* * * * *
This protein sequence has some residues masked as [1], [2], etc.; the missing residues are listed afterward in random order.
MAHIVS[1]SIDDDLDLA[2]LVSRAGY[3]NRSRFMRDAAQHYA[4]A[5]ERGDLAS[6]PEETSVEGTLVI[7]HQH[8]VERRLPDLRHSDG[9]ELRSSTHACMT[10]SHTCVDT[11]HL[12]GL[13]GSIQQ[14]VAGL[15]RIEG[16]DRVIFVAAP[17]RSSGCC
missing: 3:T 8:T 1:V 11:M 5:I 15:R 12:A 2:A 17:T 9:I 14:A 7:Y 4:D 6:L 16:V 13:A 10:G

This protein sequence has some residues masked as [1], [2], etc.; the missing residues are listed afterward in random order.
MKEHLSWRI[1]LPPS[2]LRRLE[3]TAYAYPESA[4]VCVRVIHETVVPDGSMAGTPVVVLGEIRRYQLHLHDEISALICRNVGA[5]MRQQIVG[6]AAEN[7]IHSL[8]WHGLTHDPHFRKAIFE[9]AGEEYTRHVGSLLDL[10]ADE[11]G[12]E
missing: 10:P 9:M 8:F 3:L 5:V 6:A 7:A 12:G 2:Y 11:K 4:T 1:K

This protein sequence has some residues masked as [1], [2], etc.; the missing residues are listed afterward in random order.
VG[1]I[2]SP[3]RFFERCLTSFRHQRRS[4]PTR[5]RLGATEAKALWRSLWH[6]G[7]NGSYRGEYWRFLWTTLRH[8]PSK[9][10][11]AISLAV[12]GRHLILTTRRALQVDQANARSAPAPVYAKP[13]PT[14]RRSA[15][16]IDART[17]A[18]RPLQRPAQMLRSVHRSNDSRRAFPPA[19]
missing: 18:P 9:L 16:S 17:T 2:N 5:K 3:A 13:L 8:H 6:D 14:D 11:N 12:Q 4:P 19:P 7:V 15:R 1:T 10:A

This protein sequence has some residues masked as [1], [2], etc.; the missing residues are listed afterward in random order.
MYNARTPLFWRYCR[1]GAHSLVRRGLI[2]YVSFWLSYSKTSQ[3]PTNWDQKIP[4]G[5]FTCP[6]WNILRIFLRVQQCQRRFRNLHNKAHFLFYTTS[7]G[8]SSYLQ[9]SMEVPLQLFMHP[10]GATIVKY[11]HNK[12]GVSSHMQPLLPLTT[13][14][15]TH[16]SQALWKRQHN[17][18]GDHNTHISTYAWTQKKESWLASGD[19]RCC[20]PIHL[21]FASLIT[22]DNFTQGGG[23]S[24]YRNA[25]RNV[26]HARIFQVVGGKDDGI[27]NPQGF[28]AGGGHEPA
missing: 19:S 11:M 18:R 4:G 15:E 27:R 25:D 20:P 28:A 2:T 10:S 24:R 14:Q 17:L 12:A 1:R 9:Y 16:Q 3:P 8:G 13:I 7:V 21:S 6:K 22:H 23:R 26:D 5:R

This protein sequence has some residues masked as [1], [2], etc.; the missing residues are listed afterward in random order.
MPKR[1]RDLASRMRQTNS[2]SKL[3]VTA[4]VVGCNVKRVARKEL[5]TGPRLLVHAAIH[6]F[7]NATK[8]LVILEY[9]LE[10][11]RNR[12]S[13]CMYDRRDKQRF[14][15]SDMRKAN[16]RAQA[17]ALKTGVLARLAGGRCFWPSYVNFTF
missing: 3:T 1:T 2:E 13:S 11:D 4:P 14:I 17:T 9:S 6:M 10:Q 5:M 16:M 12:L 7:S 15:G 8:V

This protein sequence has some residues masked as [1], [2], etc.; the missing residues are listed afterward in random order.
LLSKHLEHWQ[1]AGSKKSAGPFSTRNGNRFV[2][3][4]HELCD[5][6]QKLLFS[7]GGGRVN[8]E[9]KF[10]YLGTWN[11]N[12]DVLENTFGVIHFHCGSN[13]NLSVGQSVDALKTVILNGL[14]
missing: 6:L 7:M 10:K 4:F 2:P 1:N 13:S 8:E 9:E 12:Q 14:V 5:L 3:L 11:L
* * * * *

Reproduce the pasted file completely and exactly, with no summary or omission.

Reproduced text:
This protein sequence has some residues masked as [1], [2], etc.; the missing residues are listed afterward in random order.
MAHIVS[1]SIDDDLDLA[2]LVSRAGY[3]NRSRFMRDAAQHYA[4]A[5]ERGDLAS[6]PEETSVEGTLVI[7]HQH[8]VERRLPDLRHSDG[9]ELRSSTHACMT[10]SHTCVDT[11]HL[12]GL[13]GSIQQ[14]VAGL[15]RIEG[16]DRVIFVAAP[17]RSSGCC
missing: 3:T 8:T 1:V 11:M 5:I 15:R 12:A 2:A 17:T 9:I 14:A 7:Y 4:D 6:L 16:V 13:A 10:G

This protein sequence has some residues masked as [1], [2], etc.; the missing residues are listed afterward in random order.
MKEHLSWRI[1]LPPS[2]LRRLE[3]TAYAYPESA[4]VCVRVIHETVVPDGSMAGTPVVVLGEIRRYQLHLHDEISALICRNVGA[5]MRQQIVG[6]AAEN[7]IHSL[8]WHGLTHDPHFRKAIFE[9]AGEEYTRHVGSLLDL[10]ADE[11]G[12]E
missing: 10:P 9:M 8:F 3:L 5:V 6:A 7:A 12:G 2:Y 11:K 4:T 1:K

This protein sequence has some residues masked as [1], [2], etc.; the missing residues are listed afterward in random order.
VG[1]I[2]SP[3]RFFERCLTSFRHQRRS[4]PTR[5]RLGATEAKALWRSLWH[6]G[7]NGSYRGEYWRFLWTTLRH[8]PSK[9][10][11]AISLAV[12]GRHLILTTRRALQVDQANARSAPAPVYAKP[13]PT[14]RRSA[15][16]IDART[17]A[18]RPLQRPAQMLRSVHRSNDSRRAFPPA[19]
missing: 18:P 9:L 16:S 17:T 2:N 5:K 3:A 13:L 8:H 6:D 14:D 11:N 12:Q 4:P 19:P 7:V 15:R 1:T 10:A

This protein sequence has some residues masked as [1], [2], etc.; the missing residues are listed afterward in random order.
MYNARTPLFWRYCR[1]GAHSLVRRGLI[2]YVSFWLSYSKTSQ[3]PTNWDQKIP[4]G[5]FTCP[6]WNILRIFLRVQQCQRRFRNLHNKAHFLFYTTS[7]G[8]SSYLQ[9]SMEVPLQLFMHP[10]GATIVKY[11]HNK[12]GVSSHMQPLLPLTT[13][14][15]TH[16]SQALWKRQHN[17][18]GDHNTHISTYAWTQKKESWLASGD[19]RCC[20]PIHL[21]FASLIT[22]DNFTQGGG[23]S[24]YRNA[25]RNV[26]HARIFQVVGGKDDGI[27]NPQGF[28]AGGGHEPA
missing: 19:S 11:M 18:R 4:G 15:E 27:R 25:D 20:P 28:A 2:T 10:S 24:R 14:Q 17:L 12:A 1:R 9:Y 16:Q 3:P 8:G 13:I 7:V 21:S 6:K 22:H 23:R 26:D 5:R

This protein sequence has some residues masked as [1], [2], etc.; the missing residues are listed afterward in random order.
MPKR[1]RDLASRMRQTNS[2]SKL[3]VTA[4]VVGCNVKRVARKEL[5]TGPRLLVHAAIH[6]F[7]NATK[8]LVILEY[9]LE[10][11]RNR[12]S[13]CMYDRRDKQRF[14][15]SDMRKAN[16]RAQA[17]ALKTGVLARLAGGRCFWPSYVNFTF
missing: 3:T 1:T 2:E 13:S 11:D 4:P 14:I 17:T 9:S 6:M 10:Q 5:M 16:M 12:L 7:S 15:G 8:V

This protein sequence has some residues masked as [1], [2], etc.; the missing residues are listed afterward in random order.
LLSKHLEHWQ[1]AGSKKSAGPFSTRNGNRFV[2][3][4]HELCD[5][6]QKLLFS[7]GGGRVN[8]E[9]KF[10]YLGTWN[11]N[12]DVLENTFGVIHFHCGSN[13]NLSVGQSVDALKTVILNGL[14]
missing: 6:L 7:M 10:K 4:F 2:P 1:N 13:S 8:E 9:E 12:Q 14:V 5:L 3:L 11:L